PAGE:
16 xlr to cat5e to dsnake or usb on QU16? for stage box.

Forums Forums Qu Forums Qu general discussions 16 xlr to cat5e to dsnake or usb on QU16? for stage box.

This topic contains 33 replies, has 8 voices, and was last updated by Profile photo of [XAP]Bob [XAP]Bob 5 years, 4 months ago.

Viewing 4 posts - 31 through 34 (of 34 total)
  • Author
  • #55713
    Profile photo of [XAP]Bob

    Collisions don’t happen – networks are full duplex with store and forward, so there is only ever one packet going in each direction along a particular piece of cable.

    Now a switch might have to hold a packet for a small fraction of a second, but that isn’t a collision.

    For collisions you need either a non duplex system or a hub.
    Both are now considered stone age.

    Profile photo of Lou

    Bob, Fibre or ethernet? Did you mistype or are you talking two different things?

    Profile photo of Andreas

    Indeed, we’re running off topic, so I’ll also put a final note. 😉

    Using TP cables and switches there only are peer-to-peer connections with separated transmit and receive paths (full duplex connection). Technically there is no chance for collisions, even if plenty devices are concurrently connected to the same switch and sending data.
    The switch exactly knows to which port he has to forward particular packets and keeps them inside internal send buffers until the target port is idle. There are also priority queues to decide which packet will be sent next and which may have to wait even longer.
    The switch takes care of this, nothing the Qu or the stagebox has to bother with.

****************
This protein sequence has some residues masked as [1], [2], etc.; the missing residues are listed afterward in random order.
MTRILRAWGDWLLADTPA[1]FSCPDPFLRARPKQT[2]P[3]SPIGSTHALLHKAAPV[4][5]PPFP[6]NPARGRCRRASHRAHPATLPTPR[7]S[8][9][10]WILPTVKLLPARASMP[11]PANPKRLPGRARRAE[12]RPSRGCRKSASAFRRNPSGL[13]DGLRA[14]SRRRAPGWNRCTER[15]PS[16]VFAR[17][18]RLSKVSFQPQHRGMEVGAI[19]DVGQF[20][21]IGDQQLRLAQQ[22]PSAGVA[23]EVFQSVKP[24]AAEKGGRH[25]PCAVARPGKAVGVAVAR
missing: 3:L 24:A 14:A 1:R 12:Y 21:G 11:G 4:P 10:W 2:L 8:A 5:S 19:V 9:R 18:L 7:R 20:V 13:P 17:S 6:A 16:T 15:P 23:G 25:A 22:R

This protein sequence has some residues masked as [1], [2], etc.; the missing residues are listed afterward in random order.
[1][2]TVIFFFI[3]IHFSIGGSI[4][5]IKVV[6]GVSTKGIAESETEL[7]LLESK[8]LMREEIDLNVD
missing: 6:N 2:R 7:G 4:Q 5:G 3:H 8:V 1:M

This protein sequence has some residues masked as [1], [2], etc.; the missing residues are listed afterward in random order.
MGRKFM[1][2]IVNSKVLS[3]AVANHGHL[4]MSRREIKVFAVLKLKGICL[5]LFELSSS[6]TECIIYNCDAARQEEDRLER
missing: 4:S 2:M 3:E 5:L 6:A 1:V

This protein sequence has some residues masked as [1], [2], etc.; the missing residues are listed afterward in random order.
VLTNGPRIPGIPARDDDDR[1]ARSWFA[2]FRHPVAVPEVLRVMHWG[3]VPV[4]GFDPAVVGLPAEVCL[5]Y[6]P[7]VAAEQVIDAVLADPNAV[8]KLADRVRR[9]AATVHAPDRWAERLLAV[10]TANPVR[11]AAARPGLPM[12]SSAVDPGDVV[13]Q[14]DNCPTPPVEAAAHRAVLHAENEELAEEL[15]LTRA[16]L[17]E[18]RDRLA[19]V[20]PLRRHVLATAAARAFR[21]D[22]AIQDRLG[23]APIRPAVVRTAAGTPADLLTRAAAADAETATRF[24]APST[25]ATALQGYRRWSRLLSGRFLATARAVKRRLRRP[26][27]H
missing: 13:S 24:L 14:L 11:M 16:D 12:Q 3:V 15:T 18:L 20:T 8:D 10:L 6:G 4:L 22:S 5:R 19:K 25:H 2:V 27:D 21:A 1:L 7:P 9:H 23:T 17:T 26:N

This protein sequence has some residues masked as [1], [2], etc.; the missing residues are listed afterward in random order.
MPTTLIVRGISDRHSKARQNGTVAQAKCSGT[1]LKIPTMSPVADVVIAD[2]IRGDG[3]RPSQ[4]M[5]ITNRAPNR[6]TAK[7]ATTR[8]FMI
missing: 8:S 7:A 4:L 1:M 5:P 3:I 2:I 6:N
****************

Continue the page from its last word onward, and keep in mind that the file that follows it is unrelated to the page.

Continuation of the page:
While there are no collisions, packet loss may still occur if the bandwith of the target port can’t handle the traffic in time and the switch runs out of packet buffers.
    That’s why it is essential to prioritize dSnake traffic over anything else when building VLANs to ensure nothing gets lost there. Other communication like QuPad control are running via TCP which easily deals with lost (and even duplicated) packets.

    Profile photo of [XAP]Bob

    It doesn’t matter – collisions are a thing of the past.
    You can still soak the bandwidth of a switch (the backplane is unlikely to be able to handle the full capacity of every port it has) causing packet loss.

    One of the easy ways to do this is with a broadcast storm or, ironically, with Spanning Tree Protocol – which should stop broadcast storms in the first place…

    Of course the real issue with the store and forward approach is jitter – you can’t be sure that the time between each packet is identical, especially if other packets are large. *That* requires careful network design/testing.

Viewing 4 posts - 31 through 34 (of 34 total)

You must be logged in to reply to this topic.